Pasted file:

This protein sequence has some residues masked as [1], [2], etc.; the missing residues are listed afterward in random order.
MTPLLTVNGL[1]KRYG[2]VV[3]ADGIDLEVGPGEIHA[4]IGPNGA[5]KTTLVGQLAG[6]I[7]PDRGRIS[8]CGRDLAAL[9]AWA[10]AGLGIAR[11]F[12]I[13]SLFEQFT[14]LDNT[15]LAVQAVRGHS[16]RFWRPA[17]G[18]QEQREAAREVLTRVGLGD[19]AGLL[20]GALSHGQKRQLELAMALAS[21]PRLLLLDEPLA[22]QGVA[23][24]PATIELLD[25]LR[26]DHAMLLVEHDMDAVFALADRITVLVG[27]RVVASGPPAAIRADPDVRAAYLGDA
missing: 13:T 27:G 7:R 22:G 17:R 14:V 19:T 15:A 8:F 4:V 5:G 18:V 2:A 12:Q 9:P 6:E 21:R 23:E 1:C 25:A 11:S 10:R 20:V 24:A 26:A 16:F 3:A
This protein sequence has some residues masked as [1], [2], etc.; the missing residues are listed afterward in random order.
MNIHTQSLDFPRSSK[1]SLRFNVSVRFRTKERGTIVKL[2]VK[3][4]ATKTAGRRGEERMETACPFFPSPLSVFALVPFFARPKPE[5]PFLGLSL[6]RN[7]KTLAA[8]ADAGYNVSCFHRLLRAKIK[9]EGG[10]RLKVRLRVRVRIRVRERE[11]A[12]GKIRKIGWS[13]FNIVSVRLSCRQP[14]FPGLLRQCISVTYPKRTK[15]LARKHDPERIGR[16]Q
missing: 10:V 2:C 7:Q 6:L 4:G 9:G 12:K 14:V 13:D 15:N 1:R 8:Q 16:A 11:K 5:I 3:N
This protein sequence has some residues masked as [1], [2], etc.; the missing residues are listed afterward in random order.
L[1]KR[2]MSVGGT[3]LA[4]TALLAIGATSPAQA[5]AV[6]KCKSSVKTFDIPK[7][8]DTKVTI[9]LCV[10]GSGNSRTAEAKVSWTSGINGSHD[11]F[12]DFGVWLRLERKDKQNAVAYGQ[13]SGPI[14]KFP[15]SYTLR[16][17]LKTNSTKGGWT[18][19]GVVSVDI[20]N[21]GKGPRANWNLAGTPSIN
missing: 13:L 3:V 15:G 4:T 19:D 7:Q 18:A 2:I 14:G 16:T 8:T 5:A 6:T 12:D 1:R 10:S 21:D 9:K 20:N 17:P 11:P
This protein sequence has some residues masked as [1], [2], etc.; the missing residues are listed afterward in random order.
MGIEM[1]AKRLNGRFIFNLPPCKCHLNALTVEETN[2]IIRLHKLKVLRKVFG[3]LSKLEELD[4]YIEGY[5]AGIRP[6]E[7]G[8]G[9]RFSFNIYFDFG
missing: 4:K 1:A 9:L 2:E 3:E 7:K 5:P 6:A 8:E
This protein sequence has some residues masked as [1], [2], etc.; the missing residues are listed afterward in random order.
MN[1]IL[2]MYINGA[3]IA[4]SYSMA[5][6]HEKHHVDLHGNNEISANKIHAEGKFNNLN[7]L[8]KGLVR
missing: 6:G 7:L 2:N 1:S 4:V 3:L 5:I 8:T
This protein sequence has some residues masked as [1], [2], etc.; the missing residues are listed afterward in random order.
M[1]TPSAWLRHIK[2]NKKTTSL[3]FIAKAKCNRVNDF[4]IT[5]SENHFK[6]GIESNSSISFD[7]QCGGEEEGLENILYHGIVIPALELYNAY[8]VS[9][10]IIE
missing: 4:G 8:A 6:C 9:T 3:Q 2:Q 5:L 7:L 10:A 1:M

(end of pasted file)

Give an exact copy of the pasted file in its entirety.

This protein sequence has some residues masked as [1], [2], etc.; the missing residues are listed afterward in random order.
MTPLLTVNGL[1]KRYG[2]VV[3]ADGIDLEVGPGEIHA[4]IGPNGA[5]KTTLVGQLAG[6]I[7]PDRGRIS[8]CGRDLAAL[9]AWA[10]AGLGIAR[11]F[12]I[13]SLFEQFT[14]LDNT[15]LAVQAVRGHS[16]RFWRPA[17]G[18]QEQREAAREVLTRVGLGD[19]AGLL[20]GALSHGQKRQLELAMALAS[21]PRLLLLDEPLA[22]QGVA[23][24]PATIELLD[25]LR[26]DHAMLLVEHDMDAVFALADRITVLVG[27]RVVASGPPAAIRADPDVRAAYLGDA
missing: 13:T 27:G 7:R 22:G 17:R 14:V 19:T 15:A 8:F 4:V 5:G 18:V 2:A 12:Q 9:P 6:E 21:R 23:E 1:C 25:A 11:S 10:R 20:V 24:A 26:A 16:F 3:A
This protein sequence has some residues masked as [1], [2], etc.; the missing residues are listed afterward in random order.
MNIHTQSLDFPRSSK[1]SLRFNVSVRFRTKERGTIVKL[2]VK[3][4]ATKTAGRRGEERMETACPFFPSPLSVFALVPFFARPKPE[5]PFLGLSL[6]RN[7]KTLAA[8]ADAGYNVSCFHRLLRAKIK[9]EGG[10]RLKVRLRVRVRIRVRERE[11]A[12]GKIRKIGWS[13]FNIVSVRLSCRQP[14]FPGLLRQCISVTYPKRTK[15]LARKHDPERIGR[16]Q
missing: 10:V 2:C 7:Q 6:L 4:G 9:G 12:K 14:V 13:D 15:N 1:R 8:Q 16:A 11:K 5:I 3:N
This protein sequence has some residues masked as [1], [2], etc.; the missing residues are listed afterward in random order.
L[1]KR[2]MSVGGT[3]LA[4]TALLAIGATSPAQA[5]AV[6]KCKSSVKTFDIPK[7][8]DTKVTI[9]LCV[10]GSGNSRTAEAKVSWTSGINGSHD[11]F[12]DFGVWLRLERKDKQNAVAYGQ[13]SGPI[14]KFP[15]SYTLR[16][17]LKTNSTKGGWT[18][19]GVVSVDI[20]N[21]GKGPRANWNLAGTPSIN
missing: 13:L 3:V 15:G 4:T 19:D 7:Q 18:A 2:I 14:G 16:T 8:T 5:A 6:T 12:D 1:R 10:S 21:D 9:K 20:N 17:P 11:P
This protein sequence has some residues masked as [1], [2], etc.; the missing residues are listed afterward in random order.
MGIEM[1]AKRLNGRFIFNLPPCKCHLNALTVEETN[2]IIRLHKLKVLRKVFG[3]LSKLEELD[4]YIEGY[5]AGIRP[6]E[7]G[8]G[9]RFSFNIYFDFG
missing: 4:K 1:A 9:L 2:E 3:E 7:K 5:P 6:A 8:E
This protein sequence has some residues masked as [1], [2], etc.; the missing residues are listed afterward in random order.
MN[1]IL[2]MYINGA[3]IA[4]SYSMA[5][6]HEKHHVDLHGNNEISANKIHAEGKFNNLN[7]L[8]KGLVR
missing: 6:G 7:L 2:N 1:S 4:V 3:L 5:I 8:T
This protein sequence has some residues masked as [1], [2], etc.; the missing residues are listed afterward in random order.
M[1]TPSAWLRHIK[2]NKKTTSL[3]FIAKAKCNRVNDF[4]IT[5]SENHFK[6]GIESNSSISFD[7]QCGGEEEGLENILYHGIVIPALELYNAY[8]VS[9][10]IIE
missing: 4:G 8:A 6:C 9:T 3:Q 2:Q 5:L 7:L 10:A 1:M